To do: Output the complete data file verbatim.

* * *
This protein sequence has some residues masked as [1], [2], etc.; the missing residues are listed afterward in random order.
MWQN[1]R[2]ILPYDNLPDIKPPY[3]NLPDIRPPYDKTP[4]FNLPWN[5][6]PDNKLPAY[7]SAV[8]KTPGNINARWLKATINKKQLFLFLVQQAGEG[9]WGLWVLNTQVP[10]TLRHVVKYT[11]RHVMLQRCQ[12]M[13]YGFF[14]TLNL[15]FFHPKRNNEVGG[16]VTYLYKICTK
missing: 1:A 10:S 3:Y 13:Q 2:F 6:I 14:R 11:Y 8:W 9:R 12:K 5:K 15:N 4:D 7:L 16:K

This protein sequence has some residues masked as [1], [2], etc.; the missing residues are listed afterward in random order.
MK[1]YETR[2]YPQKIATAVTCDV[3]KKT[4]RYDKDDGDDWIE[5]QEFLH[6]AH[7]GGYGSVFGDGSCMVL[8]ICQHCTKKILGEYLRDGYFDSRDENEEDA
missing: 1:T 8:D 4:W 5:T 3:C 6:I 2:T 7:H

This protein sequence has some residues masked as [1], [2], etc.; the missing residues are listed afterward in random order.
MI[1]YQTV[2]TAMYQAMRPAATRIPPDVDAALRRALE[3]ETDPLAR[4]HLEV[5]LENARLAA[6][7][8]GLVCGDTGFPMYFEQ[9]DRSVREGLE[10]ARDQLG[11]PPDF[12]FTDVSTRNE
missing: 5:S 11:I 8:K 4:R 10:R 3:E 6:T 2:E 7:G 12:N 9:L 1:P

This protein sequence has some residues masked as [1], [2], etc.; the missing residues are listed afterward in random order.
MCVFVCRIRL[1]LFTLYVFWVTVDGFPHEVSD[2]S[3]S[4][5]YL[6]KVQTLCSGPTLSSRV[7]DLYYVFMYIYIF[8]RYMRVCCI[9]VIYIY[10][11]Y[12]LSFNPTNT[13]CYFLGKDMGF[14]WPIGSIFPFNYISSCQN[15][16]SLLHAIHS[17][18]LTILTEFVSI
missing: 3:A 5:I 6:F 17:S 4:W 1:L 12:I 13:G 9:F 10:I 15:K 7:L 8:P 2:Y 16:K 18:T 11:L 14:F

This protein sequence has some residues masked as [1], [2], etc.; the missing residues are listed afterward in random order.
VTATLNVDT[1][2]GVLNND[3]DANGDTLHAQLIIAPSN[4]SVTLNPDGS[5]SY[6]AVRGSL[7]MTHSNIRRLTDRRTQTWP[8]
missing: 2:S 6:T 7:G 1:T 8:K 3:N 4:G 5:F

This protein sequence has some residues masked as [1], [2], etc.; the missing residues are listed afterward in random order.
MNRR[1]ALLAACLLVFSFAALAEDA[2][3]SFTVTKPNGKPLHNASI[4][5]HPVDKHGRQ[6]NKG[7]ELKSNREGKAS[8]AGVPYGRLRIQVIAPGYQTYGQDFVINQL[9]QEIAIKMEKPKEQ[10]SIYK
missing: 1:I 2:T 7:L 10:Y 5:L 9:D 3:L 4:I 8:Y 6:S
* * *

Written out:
This protein sequence has some residues masked as [1], [2], etc.; the missing residues are listed afterward in random order.
MWQN[1]R[2]ILPYDNLPDIKPPY[3]NLPDIRPPYDKTP[4]FNLPWN[5][6]PDNKLPAY[7]SAV[8]KTPGNINARWLKATINKKQLFLFLVQQAGEG[9]WGLWVLNTQVP[10]TLRHVVKYT[11]RHVMLQRCQ[12]M[13]YGFF[14]TLNL[15]FFHPKRNNEVGG[16]VTYLYKICTK
missing: 1:A 10:S 3:Y 13:Q 2:F 6:I 14:R 11:Y 8:W 9:R 12:K 5:K 15:N 4:D 7:L 16:K

This protein sequence has some residues masked as [1], [2], etc.; the missing residues are listed afterward in random order.
MK[1]YETR[2]YPQKIATAVTCDV[3]KKT[4]RYDKDDGDDWIE[5]QEFLH[6]AH[7]GGYGSVFGDGSCMVL[8]ICQHCTKKILGEYLRDGYFDSRDENEEDA
missing: 1:T 8:D 4:W 5:T 3:C 6:I 2:T 7:H

This protein sequence has some residues masked as [1], [2], etc.; the missing residues are listed afterward in random order.
MI[1]YQTV[2]TAMYQAMRPAATRIPPDVDAALRRALE[3]ETDPLAR[4]HLEV[5]LENARLAA[6][7][8]GLVCGDTGFPMYFEQ[9]DRSVREGLE[10]ARDQLG[11]PPDF[12]FTDVSTRNE
missing: 5:S 11:I 8:K 4:R 10:R 3:E 6:T 2:E 7:G 12:N 9:L 1:P

This protein sequence has some residues masked as [1], [2], etc.; the missing residues are listed afterward in random order.
MCVFVCRIRL[1]LFTLYVFWVTVDGFPHEVSD[2]S[3]S[4][5]YL[6]KVQTLCSGPTLSSRV[7]DLYYVFMYIYIF[8]RYMRVCCI[9]VIYIY[10][11]Y[12]LSFNPTNT[13]CYFLGKDMGF[14]WPIGSIFPFNYISSCQN[15][16]SLLHAIHS[17][18]LTILTEFVSI
missing: 3:A 5:I 6:F 17:S 4:W 1:L 12:I 13:G 9:F 10:I 15:K 7:L 8:P 2:Y 16:K 18:T 11:L 14:F

This protein sequence has some residues masked as [1], [2], etc.; the missing residues are listed afterward in random order.
VTATLNVDT[1][2]GVLNND[3]DANGDTLHAQLIIAPSN[4]SVTLNPDGS[5]SY[6]AVRGSL[7]MTHSNIRRLTDRRTQTWP[8]
missing: 2:S 6:T 7:G 1:T 8:K 3:N 4:G 5:F

This protein sequence has some residues masked as [1], [2], etc.; the missing residues are listed afterward in random order.
MNRR[1]ALLAACLLVFSFAALAEDA[2][3]SFTVTKPNGKPLHNASI[4][5]HPVDKHGRQ[6]NKG[7]ELKSNREGKAS[8]AGVPYGRLRIQVIAPGYQTYGQDFVINQL[9]QEIAIKMEKPKEQ[10]SIYK
missing: 1:I 2:T 7:L 10:Y 5:L 9:D 3:L 4:I 8:Y 6:S